This weekend the semen comedy of the year, The Switch starring the easy-going Jennifer Aniston and “baby-faced-man-boy” Jason Bateman hits theaters. It’s a bit of the twist on the usual love story it’s ultimately, just another funny enough, easy to watch, rom-com. Luckily it does have a few qualities that will make your time in the theater worthwhile (provided you have popcorn and preferably a drink or five beforehand).
Check out the good and the bad below…
- Directors: Josh Gordon and Will Speck
- Writers: Allan Loeb (screenplay) and Jeffrey Eugenides (short story)
- Actors: Jason Bateman, Jennifer Aniston, Jeff Goldblum, Juliette Lewis, Patrick Wilson
- Music By: Alex Wurman
An unmarried 40-year-old woman turns to a turkey baster in order to become pregnant. Seven years later, she reunites with her best friend, who has been living with a secret: he replaced her preferred sperm sample with his own.
- Dialogue in the Opening: A lot rom-coms take a while to get going, but the dialogue in the opening few scenes to this film is Mamet-esq. It’s fast paced, doesn’t bother to explain itself and pushes us right into the film. Sadly it doesn’t stay that way throughout, but it definitely has some good moments.
- Jason Bateman and Mini-Bateman: It’s a sweet, humorous relationship. It’s got some heart and the two play off one another quite well. Bateman plays his usual character with a few extra details thrown in. He’s great (as always) with dry humor and his child counterpart seems to be as well.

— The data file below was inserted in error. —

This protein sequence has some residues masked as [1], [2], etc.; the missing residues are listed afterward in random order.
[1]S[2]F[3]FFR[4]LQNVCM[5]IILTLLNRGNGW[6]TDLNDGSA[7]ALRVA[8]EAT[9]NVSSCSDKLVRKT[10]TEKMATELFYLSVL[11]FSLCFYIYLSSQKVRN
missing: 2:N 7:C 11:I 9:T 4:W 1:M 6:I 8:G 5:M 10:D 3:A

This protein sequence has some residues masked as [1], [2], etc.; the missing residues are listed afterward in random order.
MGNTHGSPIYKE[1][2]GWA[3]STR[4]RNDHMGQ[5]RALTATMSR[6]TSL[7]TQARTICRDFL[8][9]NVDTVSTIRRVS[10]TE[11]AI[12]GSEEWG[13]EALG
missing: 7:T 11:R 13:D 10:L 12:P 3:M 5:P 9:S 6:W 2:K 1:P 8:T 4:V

- Jeff Goldblum: He appears to be mocking the film from within and yet for some reason it worked. His lines were one dimensional but he was at least entertaining and made certain dull lines more interesting.
- Predictable: Though they add in the whole “semen” twist this is definitely a pretty standard rom-com, it follows the “sure-hit” structure to a T. It has enough jokes to that make you chuckle and enough heart to make you kind of care — but there is nothing original here.
- No Connection: Though they gave Bateman’s character a lot of layers and he was a solid character, there is no explanation as to why they’re together and there’s never any real chemistry between them. I guess this film is a lesson on settling?
- Convenient Ending: The whole movie seems to wrap itself up in a short montage, and there’s no third act. The big second act “reveal” happens and then with one short conversation everything is settled. If it’s something that easy to solve than it’s not really a problem and then why should we care?
- Lack of Change: The movie takes place over 7 years and despite a few grey streaks in Bateman’s hair (which appear to come and go) and some extensions on Aniston, they look exactly they same. Would have been nice to see a little more change over such a long period of time.
If you’re looking for something light and fluffy this is definitely it despite Bateman’s hard edge. Overall it’s just fine, better than expected, but it is what it is.
The Switch is in theaters August 20th!